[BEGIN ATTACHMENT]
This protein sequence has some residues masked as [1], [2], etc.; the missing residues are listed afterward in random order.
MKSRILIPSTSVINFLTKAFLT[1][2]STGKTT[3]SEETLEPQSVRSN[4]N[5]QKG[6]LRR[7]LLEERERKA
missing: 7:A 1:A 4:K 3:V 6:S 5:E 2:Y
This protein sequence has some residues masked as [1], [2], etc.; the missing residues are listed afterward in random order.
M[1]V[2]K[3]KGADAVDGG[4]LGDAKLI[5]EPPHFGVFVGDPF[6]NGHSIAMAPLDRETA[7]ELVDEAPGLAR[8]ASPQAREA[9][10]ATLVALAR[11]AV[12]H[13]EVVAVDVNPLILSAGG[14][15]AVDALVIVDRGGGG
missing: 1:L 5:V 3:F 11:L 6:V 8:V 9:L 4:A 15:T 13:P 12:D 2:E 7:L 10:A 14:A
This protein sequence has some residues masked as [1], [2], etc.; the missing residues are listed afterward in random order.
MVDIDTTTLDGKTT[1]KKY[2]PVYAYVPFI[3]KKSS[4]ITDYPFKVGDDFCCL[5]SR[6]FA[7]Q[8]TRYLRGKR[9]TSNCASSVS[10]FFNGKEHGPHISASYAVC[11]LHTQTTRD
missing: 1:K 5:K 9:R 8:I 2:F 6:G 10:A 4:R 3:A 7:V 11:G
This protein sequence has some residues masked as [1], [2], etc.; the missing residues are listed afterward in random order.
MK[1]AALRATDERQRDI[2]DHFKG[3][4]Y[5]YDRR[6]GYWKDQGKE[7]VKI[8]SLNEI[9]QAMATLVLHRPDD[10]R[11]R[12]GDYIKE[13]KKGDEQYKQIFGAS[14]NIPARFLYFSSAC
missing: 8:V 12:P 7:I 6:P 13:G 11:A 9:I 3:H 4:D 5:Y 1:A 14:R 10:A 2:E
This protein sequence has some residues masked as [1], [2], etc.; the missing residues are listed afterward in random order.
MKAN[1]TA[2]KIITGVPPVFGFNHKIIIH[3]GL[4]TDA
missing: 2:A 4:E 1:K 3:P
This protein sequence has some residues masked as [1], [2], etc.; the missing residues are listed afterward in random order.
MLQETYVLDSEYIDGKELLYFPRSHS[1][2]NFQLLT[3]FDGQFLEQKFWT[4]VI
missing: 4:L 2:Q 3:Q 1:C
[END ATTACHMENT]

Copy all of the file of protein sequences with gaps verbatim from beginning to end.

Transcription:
This protein sequence has some residues masked as [1], [2], etc.; the missing residues are listed afterward in random order.
MKSRILIPSTSVINFLTKAFLT[1][2]STGKTT[3]SEETLEPQSVRSN[4]N[5]QKG[6]LRR[7]LLEERERKA
missing: 7:A 1:A 4:K 3:V 6:S 5:E 2:Y
This protein sequence has some residues masked as [1], [2], etc.; the missing residues are listed afterward in random order.
M[1]V[2]K[3]KGADAVDGG[4]LGDAKLI[5]EPPHFGVFVGDPF[6]NGHSIAMAPLDRETA[7]ELVDEAPGLAR[8]ASPQAREA[9][10]ATLVALAR[11]AV[12]H[13]EVVAVDVNPLILSAGG[14][15]AVDALVIVDRGGGG
missing: 1:L 5:V 3:F 11:L 6:V 8:V 9:L 4:A 15:T 13:P 12:D 2:E 7:L 10:A 14:A
This protein sequence has some residues masked as [1], [2], etc.; the missing residues are listed afterward in random order.
MVDIDTTTLDGKTT[1]KKY[2]PVYAYVPFI[3]KKSS[4]ITDYPFKVGDDFCCL[5]SR[6]FA[7]Q[8]TRYLRGKR[9]TSNCASSVS[10]FFNGKEHGPHISASYAVC[11]LHTQTTRD
missing: 1:K 5:K 9:R 8:I 2:F 6:G 10:A 4:R 3:A 7:V 11:G
This protein sequence has some residues masked as [1], [2], etc.; the missing residues are listed afterward in random order.
MK[1]AALRATDERQRDI[2]DHFKG[3][4]Y[5]YDRR[6]GYWKDQGKE[7]VKI[8]SLNEI[9]QAMATLVLHRPDD[10]R[11]R[12]GDYIKE[13]KKGDEQYKQIFGAS[14]NIPARFLYFSSAC
missing: 8:V 12:P 7:I 6:P 13:G 11:A 9:I 3:H 4:D 5:Y 1:A 14:R 10:A 2:E
This protein sequence has some residues masked as [1], [2], etc.; the missing residues are listed afterward in random order.
MKAN[1]TA[2]KIITGVPPVFGFNHKIIIH[3]GL[4]TDA
missing: 2:A 4:E 1:K 3:P
This protein sequence has some residues masked as [1], [2], etc.; the missing residues are listed afterward in random order.
MLQETYVLDSEYIDGKELLYFPRSHS[1][2]NFQLLT[3]FDGQFLEQKFWT[4]VI
missing: 4:L 2:Q 3:Q 1:C